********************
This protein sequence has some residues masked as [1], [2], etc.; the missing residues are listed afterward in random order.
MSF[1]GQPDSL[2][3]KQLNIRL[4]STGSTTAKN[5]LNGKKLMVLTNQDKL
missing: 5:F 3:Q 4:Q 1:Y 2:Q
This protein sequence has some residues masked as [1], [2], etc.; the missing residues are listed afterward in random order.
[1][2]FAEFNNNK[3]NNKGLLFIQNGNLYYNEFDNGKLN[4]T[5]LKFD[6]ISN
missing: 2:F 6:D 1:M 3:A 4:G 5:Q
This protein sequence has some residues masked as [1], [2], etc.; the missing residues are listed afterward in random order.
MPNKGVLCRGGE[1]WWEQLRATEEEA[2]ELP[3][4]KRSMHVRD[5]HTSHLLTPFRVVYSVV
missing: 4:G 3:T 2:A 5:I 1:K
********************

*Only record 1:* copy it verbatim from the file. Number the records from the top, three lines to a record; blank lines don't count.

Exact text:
This protein sequence has some residues masked as [1], [2], etc.; the missing residues are listed afterward in random order.
MSF[1]GQPDSL[2][3]KQLNIRL[4]STGSTTAKN[5]LNGKKLMVLTNQDKL
missing: 5:F 3:Q 4:Q 1:Y 2:Q